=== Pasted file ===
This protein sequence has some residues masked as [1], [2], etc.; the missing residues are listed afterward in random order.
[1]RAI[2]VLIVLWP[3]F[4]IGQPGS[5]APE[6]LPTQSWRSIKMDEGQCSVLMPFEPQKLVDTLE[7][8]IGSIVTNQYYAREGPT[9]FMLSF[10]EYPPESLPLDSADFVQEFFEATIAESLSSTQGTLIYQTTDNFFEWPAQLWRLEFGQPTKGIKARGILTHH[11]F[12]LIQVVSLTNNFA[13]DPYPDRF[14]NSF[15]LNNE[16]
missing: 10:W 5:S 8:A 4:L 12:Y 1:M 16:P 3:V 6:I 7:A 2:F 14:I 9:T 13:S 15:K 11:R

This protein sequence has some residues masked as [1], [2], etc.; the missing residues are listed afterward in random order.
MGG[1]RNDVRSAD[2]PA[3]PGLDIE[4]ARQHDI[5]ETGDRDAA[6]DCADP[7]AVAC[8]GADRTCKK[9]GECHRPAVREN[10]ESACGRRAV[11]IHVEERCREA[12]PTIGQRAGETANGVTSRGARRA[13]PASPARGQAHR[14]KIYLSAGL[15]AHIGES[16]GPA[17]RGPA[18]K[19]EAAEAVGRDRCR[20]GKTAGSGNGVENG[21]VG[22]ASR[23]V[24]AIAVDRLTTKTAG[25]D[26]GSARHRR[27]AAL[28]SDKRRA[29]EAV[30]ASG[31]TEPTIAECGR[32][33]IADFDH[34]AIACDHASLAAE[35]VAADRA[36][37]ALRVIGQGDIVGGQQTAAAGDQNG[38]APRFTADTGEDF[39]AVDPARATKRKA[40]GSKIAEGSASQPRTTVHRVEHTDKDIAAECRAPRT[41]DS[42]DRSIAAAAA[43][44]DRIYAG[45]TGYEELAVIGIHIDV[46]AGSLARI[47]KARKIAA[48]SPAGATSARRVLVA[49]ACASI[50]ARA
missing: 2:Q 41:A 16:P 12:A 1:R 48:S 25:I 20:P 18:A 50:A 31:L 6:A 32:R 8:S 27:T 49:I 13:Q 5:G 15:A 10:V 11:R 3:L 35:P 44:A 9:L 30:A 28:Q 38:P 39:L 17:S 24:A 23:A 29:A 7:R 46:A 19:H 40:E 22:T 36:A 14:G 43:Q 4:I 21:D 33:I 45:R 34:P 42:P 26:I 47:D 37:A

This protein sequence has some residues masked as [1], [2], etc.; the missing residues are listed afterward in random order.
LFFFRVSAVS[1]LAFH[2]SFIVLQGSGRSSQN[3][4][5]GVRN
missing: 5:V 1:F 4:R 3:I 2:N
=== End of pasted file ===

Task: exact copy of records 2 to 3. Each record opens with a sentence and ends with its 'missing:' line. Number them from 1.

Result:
This protein sequence has some residues masked as [1], [2], etc.; the missing residues are listed afterward in random order.
MGG[1]RNDVRSAD[2]PA[3]PGLDIE[4]ARQHDI[5]ETGDRDAA[6]DCADP[7]AVAC[8]GADRTCKK[9]GECHRPAVREN[10]ESACGRRAV[11]IHVEERCREA[12]PTIGQRAGETANGVTSRGARRA[13]PASPARGQAHR[14]KIYLSAGL[15]AHIGES[16]GPA[17]RGPA[18]K[19]EAAEAVGRDRCR[20]GKTAGSGNGVENG[21]VG[22]ASR[23]V[24]AIAVDRLTTKTAG[25]D[26]GSARHRR[27]AAL[28]SDKRRA[29]EAV[30]ASG[31]TEPTIAECGR[32][33]IADFDH[34]AIACDHASLAAE[35]VAADRA[36][37]ALRVIGQGDIVGGQQTAAAGDQNG[38]APRFTADTGEDF[39]AVDPARATKRKA[40]GSKIAEGSASQPRTTVHRVEHTDKDIAAECRAPRT[41]DS[42]DRSIAAAAA[43][44]DRIYAG[45]TGYEELAVIGIHIDV[46]AGSLARI[47]KARKIAA[48]SPAGATSARRVLVA[49]ACASI[50]ARA
missing: 2:Q 41:A 16:P 12:A 1:R 48:S 25:I 20:P 18:A 50:A 31:L 6:A 32:R 8:S 27:T 49:I 13:Q 5:G 15:A 10:V 11:R 3:L 35:P 44:A 9:L 30:A 28:Q 38:P 39:L 17:S 24:A 23:A 29:A 7:R 46:A 19:H 40:E 22:T 36:A 14:G 43:Q 4:I 21:D 33:I 45:R 34:P 42:P 26:I 47:D 37:A

This protein sequence has some residues masked as [1], [2], etc.; the missing residues are listed afterward in random order.
LFFFRVSAVS[1]LAFH[2]SFIVLQGSGRSSQN[3][4][5]GVRN
missing: 5:V 1:F 4:R 3:I 2:N